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Key risks to shorting high yield bonds like Sallie Mae or Sprint

Phalguni Soni

Will investors prefer investment grade over high yield in 2014? (Part 6 of 7)

(Continued from Part 5)

Shorting high yield bonds

High yield bond ETFs like the SPDR Barclays Capital Short Term High Yield Bond ETF (SJNK) and the SPDR Barclays Capital High Yield Bond ETF (JNK) have experienced record spikes in their short interest ratios (or SIR). The SIR for an ETF is the number of shares of the ETF that are sold short divided by the average daily trading volume, computed over the past 30 days. The ratio represents the average number of days required to enable short sellers to purchase the shares sold short or borrowed.

The SIR for JNK increased to 7.051x on February 28, 2014, the highest in the ETF’s history since its inception in November 2007, while the SIR for HYG increased to 7.746x on the same date, its third-highest level ever. The short interest, or the number of shares of a security or ETF that have been sold short by short sellers, increased to ~25.9 million on February 28, 2014, for JNK and ~30.2 million on February 14, 2014, for HYG—an all-time high. HYG tracks the iBoxx $ Liquid High Yield Index. The index is rules-based and provides a broad representation of the U.S. dollar–denominated liquid high-yield corporate bond market. With an expense ratio of 0.5%, the top ten holdings in HYG include Sprint 144A 7.875% (S), with 0.57% of total assets, and Sallie Mae 8.45% (SLM), with 0.39% of total assets.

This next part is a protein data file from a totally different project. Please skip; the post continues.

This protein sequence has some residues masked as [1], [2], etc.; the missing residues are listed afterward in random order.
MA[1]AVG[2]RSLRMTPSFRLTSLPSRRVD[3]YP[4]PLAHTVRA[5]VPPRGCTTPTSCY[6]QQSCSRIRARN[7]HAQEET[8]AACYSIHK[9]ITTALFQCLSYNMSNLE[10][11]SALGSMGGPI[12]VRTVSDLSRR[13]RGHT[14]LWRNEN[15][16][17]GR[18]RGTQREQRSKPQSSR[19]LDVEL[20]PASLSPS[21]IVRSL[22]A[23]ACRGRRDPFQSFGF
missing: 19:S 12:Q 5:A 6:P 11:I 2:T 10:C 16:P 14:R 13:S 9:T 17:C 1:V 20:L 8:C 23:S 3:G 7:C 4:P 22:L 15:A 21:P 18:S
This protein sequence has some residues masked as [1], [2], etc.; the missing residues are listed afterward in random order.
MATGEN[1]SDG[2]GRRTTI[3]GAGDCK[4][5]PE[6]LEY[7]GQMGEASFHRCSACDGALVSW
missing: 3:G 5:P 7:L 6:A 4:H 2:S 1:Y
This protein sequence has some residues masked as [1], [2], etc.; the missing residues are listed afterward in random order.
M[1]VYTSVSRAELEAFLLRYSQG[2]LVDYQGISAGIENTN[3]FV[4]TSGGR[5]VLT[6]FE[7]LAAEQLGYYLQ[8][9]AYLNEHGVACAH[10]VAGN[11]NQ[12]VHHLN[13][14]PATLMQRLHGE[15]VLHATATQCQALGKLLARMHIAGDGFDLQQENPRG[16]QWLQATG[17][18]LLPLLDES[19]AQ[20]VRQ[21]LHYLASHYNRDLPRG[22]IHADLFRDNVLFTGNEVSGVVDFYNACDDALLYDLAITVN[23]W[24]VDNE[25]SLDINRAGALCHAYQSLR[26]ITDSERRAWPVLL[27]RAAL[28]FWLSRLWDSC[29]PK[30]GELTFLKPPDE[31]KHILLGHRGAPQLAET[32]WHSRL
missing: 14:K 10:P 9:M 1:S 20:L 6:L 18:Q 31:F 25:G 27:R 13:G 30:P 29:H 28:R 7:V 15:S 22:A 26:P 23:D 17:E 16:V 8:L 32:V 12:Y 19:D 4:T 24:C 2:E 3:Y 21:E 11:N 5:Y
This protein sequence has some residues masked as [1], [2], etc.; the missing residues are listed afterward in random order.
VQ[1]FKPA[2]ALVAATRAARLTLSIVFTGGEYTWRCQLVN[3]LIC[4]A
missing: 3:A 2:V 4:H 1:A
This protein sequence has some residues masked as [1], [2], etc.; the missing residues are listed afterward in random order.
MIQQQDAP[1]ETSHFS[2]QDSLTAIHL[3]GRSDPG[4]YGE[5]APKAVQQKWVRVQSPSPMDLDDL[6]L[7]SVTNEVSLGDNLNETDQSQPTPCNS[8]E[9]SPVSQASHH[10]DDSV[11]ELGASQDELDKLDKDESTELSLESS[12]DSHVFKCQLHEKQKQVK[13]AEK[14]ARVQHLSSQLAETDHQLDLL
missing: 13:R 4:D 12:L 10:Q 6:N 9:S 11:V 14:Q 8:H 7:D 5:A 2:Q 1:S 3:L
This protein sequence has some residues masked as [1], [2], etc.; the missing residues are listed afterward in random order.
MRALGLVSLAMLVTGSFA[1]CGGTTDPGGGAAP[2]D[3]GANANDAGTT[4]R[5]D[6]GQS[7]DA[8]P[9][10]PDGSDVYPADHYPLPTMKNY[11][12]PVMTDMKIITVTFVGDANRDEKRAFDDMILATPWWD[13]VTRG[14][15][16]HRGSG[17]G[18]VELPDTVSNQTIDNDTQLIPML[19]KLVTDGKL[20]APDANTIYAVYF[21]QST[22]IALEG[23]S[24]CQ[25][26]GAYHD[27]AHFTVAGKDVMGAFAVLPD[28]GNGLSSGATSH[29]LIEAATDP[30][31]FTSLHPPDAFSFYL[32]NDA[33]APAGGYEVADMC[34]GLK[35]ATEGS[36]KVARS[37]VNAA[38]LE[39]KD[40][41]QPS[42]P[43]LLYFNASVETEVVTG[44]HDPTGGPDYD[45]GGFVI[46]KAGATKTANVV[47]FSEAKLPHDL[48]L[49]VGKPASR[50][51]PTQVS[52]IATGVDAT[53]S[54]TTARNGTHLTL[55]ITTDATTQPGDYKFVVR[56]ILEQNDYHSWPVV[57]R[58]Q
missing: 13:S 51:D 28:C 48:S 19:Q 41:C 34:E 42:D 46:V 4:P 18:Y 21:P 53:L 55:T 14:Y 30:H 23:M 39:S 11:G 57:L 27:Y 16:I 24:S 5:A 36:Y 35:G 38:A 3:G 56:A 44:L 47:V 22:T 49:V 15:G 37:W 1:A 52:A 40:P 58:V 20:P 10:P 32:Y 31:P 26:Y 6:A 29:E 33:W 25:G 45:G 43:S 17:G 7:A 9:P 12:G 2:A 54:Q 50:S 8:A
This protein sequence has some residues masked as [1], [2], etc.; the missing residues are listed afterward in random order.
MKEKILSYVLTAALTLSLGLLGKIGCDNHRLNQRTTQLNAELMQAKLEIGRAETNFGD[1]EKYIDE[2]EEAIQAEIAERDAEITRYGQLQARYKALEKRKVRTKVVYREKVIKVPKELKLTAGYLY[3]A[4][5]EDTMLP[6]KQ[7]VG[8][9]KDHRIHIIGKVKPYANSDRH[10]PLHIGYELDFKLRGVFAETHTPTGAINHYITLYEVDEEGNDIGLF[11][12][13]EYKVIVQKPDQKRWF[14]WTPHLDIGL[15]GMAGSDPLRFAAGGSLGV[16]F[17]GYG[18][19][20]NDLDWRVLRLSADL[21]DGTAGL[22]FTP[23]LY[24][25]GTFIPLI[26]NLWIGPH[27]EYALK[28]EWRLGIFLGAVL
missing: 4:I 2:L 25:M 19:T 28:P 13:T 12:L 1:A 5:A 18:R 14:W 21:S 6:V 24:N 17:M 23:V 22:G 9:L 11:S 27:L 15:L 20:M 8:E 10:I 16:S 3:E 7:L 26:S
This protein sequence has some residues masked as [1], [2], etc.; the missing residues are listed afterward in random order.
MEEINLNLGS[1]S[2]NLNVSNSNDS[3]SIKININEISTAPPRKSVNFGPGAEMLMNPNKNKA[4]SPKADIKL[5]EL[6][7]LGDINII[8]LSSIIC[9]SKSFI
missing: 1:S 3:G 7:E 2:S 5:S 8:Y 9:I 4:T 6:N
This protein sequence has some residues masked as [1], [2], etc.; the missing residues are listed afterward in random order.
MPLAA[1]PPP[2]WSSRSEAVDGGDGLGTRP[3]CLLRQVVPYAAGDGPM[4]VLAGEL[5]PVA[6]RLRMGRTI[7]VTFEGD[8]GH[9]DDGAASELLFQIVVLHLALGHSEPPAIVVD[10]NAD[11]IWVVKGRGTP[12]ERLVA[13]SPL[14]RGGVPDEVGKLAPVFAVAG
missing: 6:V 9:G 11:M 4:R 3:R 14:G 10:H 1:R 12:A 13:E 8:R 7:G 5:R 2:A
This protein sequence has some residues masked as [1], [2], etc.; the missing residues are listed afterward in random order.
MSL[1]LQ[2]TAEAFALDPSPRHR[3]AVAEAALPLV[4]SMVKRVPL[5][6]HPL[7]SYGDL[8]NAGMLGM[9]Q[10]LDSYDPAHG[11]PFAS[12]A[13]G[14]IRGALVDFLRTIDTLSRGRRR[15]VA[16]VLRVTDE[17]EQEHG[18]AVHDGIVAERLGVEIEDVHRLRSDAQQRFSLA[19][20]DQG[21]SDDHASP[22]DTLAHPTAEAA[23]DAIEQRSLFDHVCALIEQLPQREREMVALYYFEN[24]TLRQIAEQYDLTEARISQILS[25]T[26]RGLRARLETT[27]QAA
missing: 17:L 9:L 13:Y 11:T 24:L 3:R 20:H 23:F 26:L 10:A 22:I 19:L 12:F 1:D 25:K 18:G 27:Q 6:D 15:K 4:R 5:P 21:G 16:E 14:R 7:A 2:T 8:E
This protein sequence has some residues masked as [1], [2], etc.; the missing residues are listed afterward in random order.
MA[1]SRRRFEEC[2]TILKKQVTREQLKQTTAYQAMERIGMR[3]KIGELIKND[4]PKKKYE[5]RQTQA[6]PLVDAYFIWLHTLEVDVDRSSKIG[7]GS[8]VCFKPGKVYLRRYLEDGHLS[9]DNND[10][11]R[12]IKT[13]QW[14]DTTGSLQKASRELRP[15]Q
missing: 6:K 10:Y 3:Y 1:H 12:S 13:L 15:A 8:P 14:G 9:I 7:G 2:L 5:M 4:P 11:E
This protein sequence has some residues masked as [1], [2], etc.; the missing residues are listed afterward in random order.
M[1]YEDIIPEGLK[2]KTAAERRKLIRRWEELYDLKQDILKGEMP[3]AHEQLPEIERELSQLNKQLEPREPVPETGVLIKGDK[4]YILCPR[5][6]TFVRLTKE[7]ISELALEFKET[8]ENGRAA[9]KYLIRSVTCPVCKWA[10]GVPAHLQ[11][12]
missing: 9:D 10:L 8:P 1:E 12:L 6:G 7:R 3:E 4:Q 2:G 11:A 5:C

What are the risks to short sellers in short sales?

Theoretically, the downside risk to the short seller of a security is unlimited. This is because, when it’s time to return the securities to the lender, the short seller must purchase it at whatever price prevails. Theoretically, the ETF price may reach infinity. However, practically speaking, the short seller won’t be able to estimate his likely loss at the time of shorting, in the event the price of the ETF keeps increasing instead of decreasing. The upside to the short seller, however, is limited to the difference between the price at which the short sale was made and zero, since the price of the security can’t fall below zero. To find out whether the short indicator ratio will prove a bullish or bearish indicator, read on to Part 7 of this series.

Continue to Part 7

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